Experiences of stress and discrimination are dependent on an intersectional identity in which race and gender cannot be separated. It is vital that we begin to better understand why and how different people find cross-race interactions stressful so that we can begin to mitigate these issues and work towards better and increased understanding of others.

References

Auerbach, R. P., & Shih, J. H. (2010). Gender differences in stress generation: an examination of interpersonal predictors. International Journal of Cognitive Therapy, 3(4), 332-344. 

Babbitt, L. G. (2011). An intersectional approach to Black/White interracial interactions: the roles of gender and sexual orientation. Sex Roles, 68(11-12), 791-802. doi:10.1007/s11199-011-0104-4

Bratter, J. L., & Eschbach, K. (2006). ‘What about the couple?’ Interracial marriage and psychological distress. Social Science Research, 35, 1025-1047. doi:10.1016/j.ssresearch.2005.09.001

Craig, M. A., & Richeson, J. A. (2012). Coalition or derogation? How reminders of discrimination influence intraminority intergroup relations. Journal of Personality and Social Psychology, 102(4), 759-777. doi:10.1037/e527772014-203

Hall, J. A. (1984). Nonverbal sex differences: communication accuracy and expressive style. Baltimore: Johns Hopkins U.P. 

McRae, M. (2003, July). How do I talk to you, my White sister? Lecture presented at Working Mother’s Best Companies for Women of Color National Conference in New York University, New York.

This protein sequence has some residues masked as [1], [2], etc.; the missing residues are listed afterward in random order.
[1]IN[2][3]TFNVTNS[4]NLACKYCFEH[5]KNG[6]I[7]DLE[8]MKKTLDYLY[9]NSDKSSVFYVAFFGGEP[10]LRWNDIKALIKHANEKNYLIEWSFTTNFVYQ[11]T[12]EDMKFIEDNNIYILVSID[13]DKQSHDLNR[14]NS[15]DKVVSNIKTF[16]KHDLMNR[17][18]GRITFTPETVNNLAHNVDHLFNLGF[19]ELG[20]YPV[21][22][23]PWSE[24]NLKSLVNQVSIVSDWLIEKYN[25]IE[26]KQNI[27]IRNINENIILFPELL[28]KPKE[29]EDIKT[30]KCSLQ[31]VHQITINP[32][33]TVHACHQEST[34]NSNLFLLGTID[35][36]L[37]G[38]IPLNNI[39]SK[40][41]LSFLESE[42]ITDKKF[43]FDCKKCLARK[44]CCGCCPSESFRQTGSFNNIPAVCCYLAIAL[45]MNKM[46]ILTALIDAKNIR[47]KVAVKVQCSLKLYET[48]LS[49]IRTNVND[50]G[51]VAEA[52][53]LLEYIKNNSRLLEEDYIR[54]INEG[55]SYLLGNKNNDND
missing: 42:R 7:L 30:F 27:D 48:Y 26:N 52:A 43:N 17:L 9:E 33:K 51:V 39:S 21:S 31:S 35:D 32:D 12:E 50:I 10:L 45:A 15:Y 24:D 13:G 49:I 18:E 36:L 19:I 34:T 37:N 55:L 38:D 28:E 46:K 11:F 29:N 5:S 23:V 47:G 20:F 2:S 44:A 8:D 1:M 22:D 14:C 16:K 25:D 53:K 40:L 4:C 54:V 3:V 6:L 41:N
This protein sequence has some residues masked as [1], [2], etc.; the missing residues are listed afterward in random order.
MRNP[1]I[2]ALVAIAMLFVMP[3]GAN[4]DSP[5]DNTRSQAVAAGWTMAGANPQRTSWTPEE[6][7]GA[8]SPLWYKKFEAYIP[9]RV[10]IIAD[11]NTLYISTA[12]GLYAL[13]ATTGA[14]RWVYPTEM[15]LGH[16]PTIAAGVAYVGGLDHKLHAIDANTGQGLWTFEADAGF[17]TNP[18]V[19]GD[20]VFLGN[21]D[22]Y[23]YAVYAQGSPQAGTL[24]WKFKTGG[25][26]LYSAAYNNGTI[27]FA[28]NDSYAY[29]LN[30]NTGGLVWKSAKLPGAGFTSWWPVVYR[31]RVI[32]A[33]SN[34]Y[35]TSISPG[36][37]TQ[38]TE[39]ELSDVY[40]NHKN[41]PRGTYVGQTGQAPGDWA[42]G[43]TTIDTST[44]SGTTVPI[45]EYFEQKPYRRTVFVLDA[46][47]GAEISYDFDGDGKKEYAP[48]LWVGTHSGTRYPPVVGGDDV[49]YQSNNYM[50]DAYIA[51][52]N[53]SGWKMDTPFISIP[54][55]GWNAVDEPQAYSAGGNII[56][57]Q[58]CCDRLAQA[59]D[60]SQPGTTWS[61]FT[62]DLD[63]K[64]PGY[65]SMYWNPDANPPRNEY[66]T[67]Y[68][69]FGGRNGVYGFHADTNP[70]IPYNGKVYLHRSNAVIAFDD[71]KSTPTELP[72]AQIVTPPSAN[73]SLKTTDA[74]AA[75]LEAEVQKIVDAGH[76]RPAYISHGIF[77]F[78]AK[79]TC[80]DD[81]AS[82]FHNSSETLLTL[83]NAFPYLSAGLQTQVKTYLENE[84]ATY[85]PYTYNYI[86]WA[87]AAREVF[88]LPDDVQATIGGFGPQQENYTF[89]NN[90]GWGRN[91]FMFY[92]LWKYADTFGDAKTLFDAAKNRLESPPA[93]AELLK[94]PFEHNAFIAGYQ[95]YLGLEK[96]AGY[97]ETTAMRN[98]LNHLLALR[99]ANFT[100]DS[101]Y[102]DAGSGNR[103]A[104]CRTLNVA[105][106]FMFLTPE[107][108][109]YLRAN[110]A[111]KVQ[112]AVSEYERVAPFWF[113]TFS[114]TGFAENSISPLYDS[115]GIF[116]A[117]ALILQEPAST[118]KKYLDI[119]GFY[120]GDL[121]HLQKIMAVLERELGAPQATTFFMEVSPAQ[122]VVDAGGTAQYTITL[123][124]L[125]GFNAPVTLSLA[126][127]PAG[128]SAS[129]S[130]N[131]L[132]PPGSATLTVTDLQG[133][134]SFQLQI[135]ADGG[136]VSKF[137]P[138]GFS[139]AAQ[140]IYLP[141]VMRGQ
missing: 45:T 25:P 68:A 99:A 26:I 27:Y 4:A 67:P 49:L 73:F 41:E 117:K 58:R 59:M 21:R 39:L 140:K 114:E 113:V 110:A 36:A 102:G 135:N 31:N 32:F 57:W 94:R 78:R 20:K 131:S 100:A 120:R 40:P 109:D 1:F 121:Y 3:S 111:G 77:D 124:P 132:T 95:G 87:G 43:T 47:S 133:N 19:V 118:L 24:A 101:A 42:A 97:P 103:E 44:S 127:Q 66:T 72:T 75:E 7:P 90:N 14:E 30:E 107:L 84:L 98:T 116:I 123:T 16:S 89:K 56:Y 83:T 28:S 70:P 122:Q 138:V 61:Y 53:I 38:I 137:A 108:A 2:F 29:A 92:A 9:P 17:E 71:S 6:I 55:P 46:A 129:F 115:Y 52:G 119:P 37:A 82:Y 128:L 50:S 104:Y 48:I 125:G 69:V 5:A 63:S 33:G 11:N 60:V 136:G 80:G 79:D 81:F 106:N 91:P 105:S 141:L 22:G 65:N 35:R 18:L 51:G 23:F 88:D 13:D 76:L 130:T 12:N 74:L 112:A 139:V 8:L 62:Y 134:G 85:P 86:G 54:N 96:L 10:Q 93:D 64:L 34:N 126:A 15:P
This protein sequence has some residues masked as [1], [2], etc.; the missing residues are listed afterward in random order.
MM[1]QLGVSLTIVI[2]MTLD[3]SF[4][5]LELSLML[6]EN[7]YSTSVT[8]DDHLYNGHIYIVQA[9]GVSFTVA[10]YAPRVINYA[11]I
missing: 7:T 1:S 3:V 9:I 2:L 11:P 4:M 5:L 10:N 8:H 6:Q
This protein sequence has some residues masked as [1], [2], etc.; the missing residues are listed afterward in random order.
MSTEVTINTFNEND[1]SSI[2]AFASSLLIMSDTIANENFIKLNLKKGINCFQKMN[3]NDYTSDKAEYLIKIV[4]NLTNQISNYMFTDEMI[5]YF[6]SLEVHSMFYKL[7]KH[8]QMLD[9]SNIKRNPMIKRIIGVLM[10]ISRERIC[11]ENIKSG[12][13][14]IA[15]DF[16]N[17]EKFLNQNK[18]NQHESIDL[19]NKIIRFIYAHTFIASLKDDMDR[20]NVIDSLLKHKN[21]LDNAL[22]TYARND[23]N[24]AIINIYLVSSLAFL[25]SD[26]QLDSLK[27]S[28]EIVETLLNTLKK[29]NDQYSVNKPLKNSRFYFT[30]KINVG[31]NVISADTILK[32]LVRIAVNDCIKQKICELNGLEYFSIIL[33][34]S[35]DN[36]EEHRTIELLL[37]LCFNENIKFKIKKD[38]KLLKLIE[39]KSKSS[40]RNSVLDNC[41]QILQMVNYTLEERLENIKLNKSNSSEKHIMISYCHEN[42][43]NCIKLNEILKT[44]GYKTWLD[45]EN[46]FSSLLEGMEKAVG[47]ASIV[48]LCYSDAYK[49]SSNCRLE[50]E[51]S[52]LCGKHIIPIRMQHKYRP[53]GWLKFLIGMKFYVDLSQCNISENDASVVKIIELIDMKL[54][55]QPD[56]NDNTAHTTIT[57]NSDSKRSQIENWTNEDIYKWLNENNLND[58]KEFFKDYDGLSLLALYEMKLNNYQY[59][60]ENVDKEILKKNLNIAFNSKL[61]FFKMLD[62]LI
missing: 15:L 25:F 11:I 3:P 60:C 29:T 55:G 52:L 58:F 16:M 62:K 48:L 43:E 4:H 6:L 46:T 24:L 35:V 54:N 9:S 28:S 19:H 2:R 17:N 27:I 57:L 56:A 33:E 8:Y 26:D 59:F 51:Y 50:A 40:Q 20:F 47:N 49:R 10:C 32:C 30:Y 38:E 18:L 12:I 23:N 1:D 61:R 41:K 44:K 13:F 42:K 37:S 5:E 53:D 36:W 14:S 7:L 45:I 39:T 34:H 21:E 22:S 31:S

Payne, Y. A., Hitchens, B. K., & Chambers, D. L. (2017). “Why I can’t stand out in front of my house?”: Streetidentified Black youth and young adult’s negative encounters with police [Abstract]. Sociological Forum, 32(4), 874-895.

Ratcliff, J. J., Lassiter, G. D., Synder, C. J., & Markman, K. D. (2006). Sex differences in attitudes toward lesbians and gay men: The roles of internal and external motivation to respond without prejudice. Personality and Social Psychology Bulletin, 32(10), 1325- 1338. doi:10.1037/e633942013-500 

Sontag, L. M., & Graber, J. A. (2010). Coping with perceived peer stress: gender-specific and common pathways to symptoms of psychopathology. Developmental Psychology, 46(6), 1605-1620. doi:10.1037/a0020617 

Vagianos, A. (2017, March 08). Inspiring campaign highlights the power of women helping women. Retrieved April 02, 2018, from https://www.huffingtonpost.com/entry/inspiring- campaign-highlights-the-power-of-women-helping- women_us_576ae170e4b0c0252e781561 

Vrana, S. R., & Rollock, D. (1998). Physiological response to a minimal social encounter: effects of gender, ethnicity, and social context. Psychophysiology, 35(4), 462-469. doi:10.1111/1469-8986.3540462 

Williams, D. R., & Williams-Morris, R. (2000). Racism and mental health: The african american experience. Ethnicity and Health, 5(3), 243. Retrieved from https://login.proxy.lib.duke.edu/login?url=https://search.proquest.com/docview/2170541 91?accountid=10598